Penny Marshall directed this serio-comic story, based on the memoir by Beverly Donofrio, about a young woman who finds her life radically altered by an event from her teen years. Born in 1950, Beverly (Drew Barrymore) grew up bright and… More Penny Marshall directed this serio-comic story, based on the memoir by Beverly Donofrio, about a young woman who finds her life radically altered by an event from her teen years. Born in 1950, Beverly (Drew Barrymore) grew up bright and ambitious in a working-class neighborhood in Connecticut; her father (James Woods) was a tough but good-hearted cop with an understanding ear for his daughter's problems, and her mother (Lorraine Bracco) was a nervous woman eager to imagine the worst. From an early age, Beverly displays a keen intelligence and an interest in literature, and she dreams of going to college in New York and becoming a writer. However, she also develops a precocious interest in boys, and at 15 finds herself madly in love with a boy from her high school. However, an attempt to get his attention leads to an embarassing incident at a party, and Ray Hasek (Steve Zahn), a sweet but thick-headed 18-year-old, steps forward to defend her. Beverly and Ray end up making out, and after one thing leads to another, Beverly discovers she's pregnant. Telling Ray is only marginally less difficult than informing her parents, and at 16, Beverly is a wife and mother. Against the odds, Beverly is determined to still finish high school and go on to college, but that goal becomes more difficult with time, especially after Beverly's marriage begins to fall apart; while Ray tries to do the right thing, he has trouble holding a job, and circumstances become all the more difficult when Beverly learns her husband is addicted to heroin. Riding in Cars With Boys also stars Brittany Murphy as Beverly's best friend Fay; Beverly's son Jason is played, at various points in his life, by Adam Garcia (age 20), Logan Lerman (age eight), Cody Arens (age six), and Logan Arens (age three).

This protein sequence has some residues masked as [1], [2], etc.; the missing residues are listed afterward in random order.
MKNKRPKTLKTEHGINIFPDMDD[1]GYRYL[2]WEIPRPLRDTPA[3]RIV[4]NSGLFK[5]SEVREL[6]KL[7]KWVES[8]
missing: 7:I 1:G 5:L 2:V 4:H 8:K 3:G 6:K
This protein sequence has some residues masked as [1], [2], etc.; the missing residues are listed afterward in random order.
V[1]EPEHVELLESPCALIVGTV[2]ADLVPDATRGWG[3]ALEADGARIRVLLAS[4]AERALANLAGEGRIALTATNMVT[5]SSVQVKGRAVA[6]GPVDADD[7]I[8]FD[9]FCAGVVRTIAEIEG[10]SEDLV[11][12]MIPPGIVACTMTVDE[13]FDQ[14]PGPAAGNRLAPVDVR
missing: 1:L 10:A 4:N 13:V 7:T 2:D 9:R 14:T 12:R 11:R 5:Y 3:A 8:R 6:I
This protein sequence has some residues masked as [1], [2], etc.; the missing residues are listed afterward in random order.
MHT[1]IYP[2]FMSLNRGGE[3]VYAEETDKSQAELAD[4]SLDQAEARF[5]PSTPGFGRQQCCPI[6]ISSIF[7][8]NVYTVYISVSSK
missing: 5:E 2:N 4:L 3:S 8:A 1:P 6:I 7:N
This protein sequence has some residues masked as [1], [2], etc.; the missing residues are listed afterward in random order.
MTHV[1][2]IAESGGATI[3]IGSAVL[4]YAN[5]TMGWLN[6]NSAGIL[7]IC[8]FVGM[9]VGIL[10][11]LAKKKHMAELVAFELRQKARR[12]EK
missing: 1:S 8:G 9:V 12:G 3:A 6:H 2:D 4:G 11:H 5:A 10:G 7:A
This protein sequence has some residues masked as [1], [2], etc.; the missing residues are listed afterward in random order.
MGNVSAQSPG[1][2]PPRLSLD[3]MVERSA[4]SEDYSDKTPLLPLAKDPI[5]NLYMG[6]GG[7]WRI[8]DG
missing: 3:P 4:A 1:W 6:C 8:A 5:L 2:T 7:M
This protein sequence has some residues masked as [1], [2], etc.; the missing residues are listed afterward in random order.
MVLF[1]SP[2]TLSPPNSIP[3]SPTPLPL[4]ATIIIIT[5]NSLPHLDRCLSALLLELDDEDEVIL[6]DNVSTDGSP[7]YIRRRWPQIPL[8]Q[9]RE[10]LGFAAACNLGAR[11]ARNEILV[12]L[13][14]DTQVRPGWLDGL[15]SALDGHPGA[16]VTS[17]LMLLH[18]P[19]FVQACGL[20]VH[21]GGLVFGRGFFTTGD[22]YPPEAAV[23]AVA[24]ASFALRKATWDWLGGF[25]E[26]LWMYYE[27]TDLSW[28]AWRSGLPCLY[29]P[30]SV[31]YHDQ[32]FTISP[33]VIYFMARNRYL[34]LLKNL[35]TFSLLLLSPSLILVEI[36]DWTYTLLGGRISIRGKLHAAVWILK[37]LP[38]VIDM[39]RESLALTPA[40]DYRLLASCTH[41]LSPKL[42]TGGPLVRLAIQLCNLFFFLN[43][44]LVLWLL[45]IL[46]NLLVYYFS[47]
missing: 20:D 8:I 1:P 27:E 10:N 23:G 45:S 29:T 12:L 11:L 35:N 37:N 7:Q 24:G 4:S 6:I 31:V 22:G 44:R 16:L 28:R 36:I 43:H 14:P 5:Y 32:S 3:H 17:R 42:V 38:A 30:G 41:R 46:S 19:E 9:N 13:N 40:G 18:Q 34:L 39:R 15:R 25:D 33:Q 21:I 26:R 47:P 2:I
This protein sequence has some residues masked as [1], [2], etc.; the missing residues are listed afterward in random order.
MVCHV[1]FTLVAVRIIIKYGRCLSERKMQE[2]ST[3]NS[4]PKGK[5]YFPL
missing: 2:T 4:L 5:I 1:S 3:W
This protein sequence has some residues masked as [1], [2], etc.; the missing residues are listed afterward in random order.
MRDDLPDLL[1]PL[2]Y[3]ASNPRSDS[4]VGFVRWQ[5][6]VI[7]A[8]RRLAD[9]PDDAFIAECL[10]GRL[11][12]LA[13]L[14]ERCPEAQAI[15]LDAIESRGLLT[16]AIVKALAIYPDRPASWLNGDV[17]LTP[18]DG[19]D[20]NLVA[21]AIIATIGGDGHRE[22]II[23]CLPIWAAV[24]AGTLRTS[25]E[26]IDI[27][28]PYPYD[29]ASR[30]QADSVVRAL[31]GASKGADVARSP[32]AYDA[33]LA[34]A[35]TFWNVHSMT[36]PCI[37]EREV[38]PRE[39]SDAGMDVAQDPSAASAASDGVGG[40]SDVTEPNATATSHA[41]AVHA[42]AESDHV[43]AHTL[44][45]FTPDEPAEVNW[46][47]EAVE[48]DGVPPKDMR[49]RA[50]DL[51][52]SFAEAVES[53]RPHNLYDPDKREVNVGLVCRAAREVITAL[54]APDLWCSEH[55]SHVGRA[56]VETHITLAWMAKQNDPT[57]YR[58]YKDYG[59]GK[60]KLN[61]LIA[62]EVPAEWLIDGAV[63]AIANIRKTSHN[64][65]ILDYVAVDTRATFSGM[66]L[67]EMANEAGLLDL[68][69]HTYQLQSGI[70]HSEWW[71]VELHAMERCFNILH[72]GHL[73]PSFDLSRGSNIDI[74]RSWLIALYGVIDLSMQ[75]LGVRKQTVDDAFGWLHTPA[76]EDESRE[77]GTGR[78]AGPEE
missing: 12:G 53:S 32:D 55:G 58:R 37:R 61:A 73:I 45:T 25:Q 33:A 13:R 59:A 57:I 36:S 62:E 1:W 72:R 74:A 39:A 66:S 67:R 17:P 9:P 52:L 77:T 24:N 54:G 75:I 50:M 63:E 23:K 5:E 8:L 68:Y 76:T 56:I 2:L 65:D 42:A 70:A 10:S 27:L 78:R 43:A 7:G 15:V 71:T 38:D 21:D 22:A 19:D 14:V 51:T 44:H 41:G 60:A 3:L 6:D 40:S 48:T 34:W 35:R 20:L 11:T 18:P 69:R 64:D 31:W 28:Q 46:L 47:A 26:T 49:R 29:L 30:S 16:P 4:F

Consensus: Riding in Cars With Boys suffers from mixing grit and pathos with cuteness and comedy. Ironically, many critics found Zahn's character more compelling and three-dimensional than Barrymore's.